I’m not going to review every album purchase, but let me just say this as well: buy the new Tilly and the Wall. I know, I know, you guys are like “sheesh, we know all about your hometown bands by now…give it a rest!” but seriously, have I led you astray before? Ever? The first time I saw Tilly was actually out here in my adopted home when they opened for Bright Eyes for a show up at Sanders Theater/Memorial Hall at Harvard. I had purchased their debut album “Wild Like Children” previously and had really enjoyed the joyful, rambunctious sound juxtaposed with some pretty angst ridden lyrics. I also enjoyed their innovation in using tap dancing in lieu of a typical rhythm section. So, when their second album “Bottoms of Barrels” came out I bought it pronto and was again rewarded. Their sound was beginning to evolve and yet remained familiar, and with this third album, “O”, I continue to be impressed with their ability to come up with fresh twists while retaining their original spirit and vibe. “O” has everything from a kind of sped up Trogg’s “Wild Thing” rhythm driven transparency on “Pot Kettle Black” to “Alligator Swing” that groves a kind of nouveau Beach Boys feel. I’m not going to spend more time talking about it…more music less talk. Just go buy it.

Finally, let me say that I have been thinking a lot more about jazz lately. I have always enjoyed it, and own a pretty solid collection of jazz albums, but the way I have been thinking about it has been evolving. In order to explain this in the most efficient manner, let me preface with saying one of the things that has always frustrated me as a pianist is my instrument’s inability to change the dynamic quality of a single note. This is because of it’s place in the percussion family. Strings, winds, brass, they all get to crescendo and decrescendo on one single note. So not fair. I have actually gone through periods where hated the sound of the piano because I was so frustrated by this fact. The piano is a relational instrument in that it relies on vertical harmonies (the relation of notes sounding simultaneously) and horizontal motion (the dynamic relation of each note to another as well as the quality of articulation of each note). There is one particular recording that has always fascinated me for the pianist’s ability to create the illusion of a single note swell over the course of five successive notes in an ascending scale; the recording is of Hank Jones playing “One For Daddy-O” with Miles Davies, Cannonball Adderley, Sam Jones, and Art Blakey in 1958. The magic specifically happens on this recording because of the tempo, which is slower than some other subsequent recordings Hank Jones made of this same tune. I don’t think 3 seconds of recorded sound has driven me as crazy as that little ascending motive. I have owned this recording for years, but only within this last couple of years really noticed what was happening on that specific track. It has since become the model for me on how to fake that sonic swell on an instrument that insists on nearly sudden death (damper pedal doesn’t count here…that’s a totally different effect) of every sound you create on it.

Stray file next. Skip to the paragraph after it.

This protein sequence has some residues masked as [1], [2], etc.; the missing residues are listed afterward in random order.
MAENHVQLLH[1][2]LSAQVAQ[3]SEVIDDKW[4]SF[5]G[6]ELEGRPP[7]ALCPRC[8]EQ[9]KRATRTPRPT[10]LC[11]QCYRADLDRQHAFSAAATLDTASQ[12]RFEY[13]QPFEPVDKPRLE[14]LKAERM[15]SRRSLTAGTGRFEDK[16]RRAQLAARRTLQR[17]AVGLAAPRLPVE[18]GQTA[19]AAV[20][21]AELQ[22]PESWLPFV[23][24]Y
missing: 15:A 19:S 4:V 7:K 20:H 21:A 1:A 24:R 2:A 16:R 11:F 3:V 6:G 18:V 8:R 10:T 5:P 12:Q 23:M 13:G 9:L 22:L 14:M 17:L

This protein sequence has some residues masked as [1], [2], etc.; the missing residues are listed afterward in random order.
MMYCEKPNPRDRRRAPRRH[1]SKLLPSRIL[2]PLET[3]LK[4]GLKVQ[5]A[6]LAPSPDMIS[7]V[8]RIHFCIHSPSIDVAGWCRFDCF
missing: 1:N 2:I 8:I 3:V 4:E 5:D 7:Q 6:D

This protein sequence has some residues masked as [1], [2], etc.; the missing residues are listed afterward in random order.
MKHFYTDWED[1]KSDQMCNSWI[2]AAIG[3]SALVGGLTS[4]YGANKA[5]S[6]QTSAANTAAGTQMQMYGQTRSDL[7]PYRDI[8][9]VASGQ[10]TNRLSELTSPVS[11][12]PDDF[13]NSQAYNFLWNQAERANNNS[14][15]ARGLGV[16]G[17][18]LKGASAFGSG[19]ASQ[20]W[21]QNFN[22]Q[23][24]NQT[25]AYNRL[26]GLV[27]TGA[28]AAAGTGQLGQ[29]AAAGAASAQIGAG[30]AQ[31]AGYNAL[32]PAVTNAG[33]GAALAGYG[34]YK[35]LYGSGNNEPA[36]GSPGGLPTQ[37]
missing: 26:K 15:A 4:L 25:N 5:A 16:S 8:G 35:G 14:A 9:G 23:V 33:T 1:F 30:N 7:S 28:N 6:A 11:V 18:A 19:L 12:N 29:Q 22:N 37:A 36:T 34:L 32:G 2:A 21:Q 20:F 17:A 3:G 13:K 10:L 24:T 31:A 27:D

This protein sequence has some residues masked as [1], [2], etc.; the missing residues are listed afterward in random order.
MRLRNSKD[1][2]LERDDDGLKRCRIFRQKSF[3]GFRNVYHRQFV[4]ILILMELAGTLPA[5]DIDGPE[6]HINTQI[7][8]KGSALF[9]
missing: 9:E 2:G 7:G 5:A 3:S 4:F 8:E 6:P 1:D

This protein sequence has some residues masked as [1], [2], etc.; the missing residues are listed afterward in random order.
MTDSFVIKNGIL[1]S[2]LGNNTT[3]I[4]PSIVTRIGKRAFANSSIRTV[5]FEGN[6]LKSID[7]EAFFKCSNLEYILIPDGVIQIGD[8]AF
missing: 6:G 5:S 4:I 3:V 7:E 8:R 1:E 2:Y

Additionally, on that Martha Argerich DVD there is this marvelous encore performance of the “Capriccio” from the (J.S.) Bach Partita No. 2. It’s an interpretation that I have never heard from anyone but her before. When she speaks about the Partita she mentions that a jazz musician told her that he loved her interpretation because she made Bach “swing”. It’s true, it nearly feels like a jazz musician playing it straight, but with the mentality of swing. So, I’m paying more attention to cultivating a mentality of swing.


Advertisements